“I had made the work I was doing for God more important than my relationship with God,” he said. “I was so determined I had to do something big to change the world that I didn’t have time to walk with God and listen to Him. It’s not about big; it’s about obedience. Whether it’s something small or giant, it’s none of my business but God’s business.”
What’s the danger in our theology on dreams?
God started using Vischer’s failure for His fame.
Vischer spoke at a variety of churches, businesses and wrote his biography.
“God really revealed what I had done,” Vischer said. “It was about letting go of your dreams because anything you’re unwilling to let go of is an idol. I realized God didn’t make me just a children’s storyteller, but a storyteller. And it could be that my own story is the most impactful story to tell.”
Looking back, Vischer said there is a dangerous side to wanting to reach the destination of a dream.
“We have to be really careful when we throw around the word ‘dream’ as Christians,” Vischer said. “Quite often, we’ll spiritualize it like Joseph and relate it to the dream God has given me. Or everyone wants a call as clear as Noah and wants to save the world. Noah was 500 years old when he got his call. The question is, ‘What did Noah do for the first 500 years of his life?’ It says he walked with God, not tried to figure out what his special gift to humanity was.”
You’ve mentioned you like to mow the lawn to spark creativity. Talk about the right setting.
“Everybody’s different. Some people are morning and night creatives. For me, I happen to be an afternoon creative, which is weird because that’s when you want to do your menial tasks. I write all afternoon.”
How do you come up with your content?
“For story craft, the VeggieTales episodes I’m writing now we decided we need to write quite a few of these, so let’s take something like the fruit of the Spirit and use those as launching points for nine episodes. So I start with one, such as forgiveness. Now, I do a quick online study. How many different ways are there to define forgiveness? What does the word mean? Now, what Bible stories reference this? Now, come up with a twist of how to apply this to a kid’s life. What question could a kid be asking that the answer is learning more about forgiveness? I’m fairly logical, so this is how an episode is supposed to be structured.”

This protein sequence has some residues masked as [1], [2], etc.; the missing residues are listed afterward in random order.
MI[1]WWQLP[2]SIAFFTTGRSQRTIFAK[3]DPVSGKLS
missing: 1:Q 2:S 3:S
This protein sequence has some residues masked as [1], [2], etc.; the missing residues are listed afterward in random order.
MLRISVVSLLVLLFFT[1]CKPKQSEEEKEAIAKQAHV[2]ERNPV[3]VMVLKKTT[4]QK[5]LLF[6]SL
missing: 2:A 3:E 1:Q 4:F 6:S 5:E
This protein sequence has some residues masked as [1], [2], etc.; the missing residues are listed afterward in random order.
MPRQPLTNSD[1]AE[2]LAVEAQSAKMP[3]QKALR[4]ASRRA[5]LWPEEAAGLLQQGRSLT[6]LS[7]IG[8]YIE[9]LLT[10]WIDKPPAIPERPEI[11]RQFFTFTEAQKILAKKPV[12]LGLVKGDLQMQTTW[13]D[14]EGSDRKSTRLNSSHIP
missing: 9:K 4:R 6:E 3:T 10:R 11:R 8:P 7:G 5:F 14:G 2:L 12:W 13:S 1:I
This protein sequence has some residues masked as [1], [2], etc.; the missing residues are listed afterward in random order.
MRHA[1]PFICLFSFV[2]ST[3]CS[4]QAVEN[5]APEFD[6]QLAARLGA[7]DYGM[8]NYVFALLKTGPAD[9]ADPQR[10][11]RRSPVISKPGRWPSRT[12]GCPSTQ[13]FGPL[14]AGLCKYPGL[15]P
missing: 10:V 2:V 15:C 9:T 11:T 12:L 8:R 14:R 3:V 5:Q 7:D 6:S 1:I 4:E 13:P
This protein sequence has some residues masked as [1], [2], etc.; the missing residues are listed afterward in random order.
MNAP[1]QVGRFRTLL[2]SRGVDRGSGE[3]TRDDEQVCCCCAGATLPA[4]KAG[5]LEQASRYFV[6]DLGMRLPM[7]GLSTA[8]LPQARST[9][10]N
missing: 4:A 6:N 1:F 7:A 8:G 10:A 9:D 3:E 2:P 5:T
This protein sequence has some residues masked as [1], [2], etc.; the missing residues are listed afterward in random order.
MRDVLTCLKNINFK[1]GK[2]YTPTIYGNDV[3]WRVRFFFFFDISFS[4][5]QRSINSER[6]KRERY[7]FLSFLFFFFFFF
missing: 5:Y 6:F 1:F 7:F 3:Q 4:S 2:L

How do you know what works and won’t work for an audience?
“As a creative, you do what works for you, and you find out if your taste lines up with a large enough audience to build a sustainable career. You can’t try to guess and write for the audience because you’re not writing from your own tastes. If you’re trying to write for somebody else’s tastes, you’re not going to write anything inspired. When Mike (Nawrocki) and I started writing VeggieTales, I was writing the stories, and he was writing the silly songs. We were just making ourselves laugh. You know, Monty Python didn’t start with a focus group of, ‘What do British people find funny today?’”
If you hit a writing wall, how do you push past it?
“If I’m really stuck, I find it generally doesn’t do any good to just stare at my laptop. You don’t get unstuck by staring harder, so it’s time to change locations. I’ll go to a coffee shop, go on a walk or watch something on Netflix when there’s a logjam in my brain. Usually either changing where I am, moving my body or watching something that someone else created will give me some new thought or breakthrough.”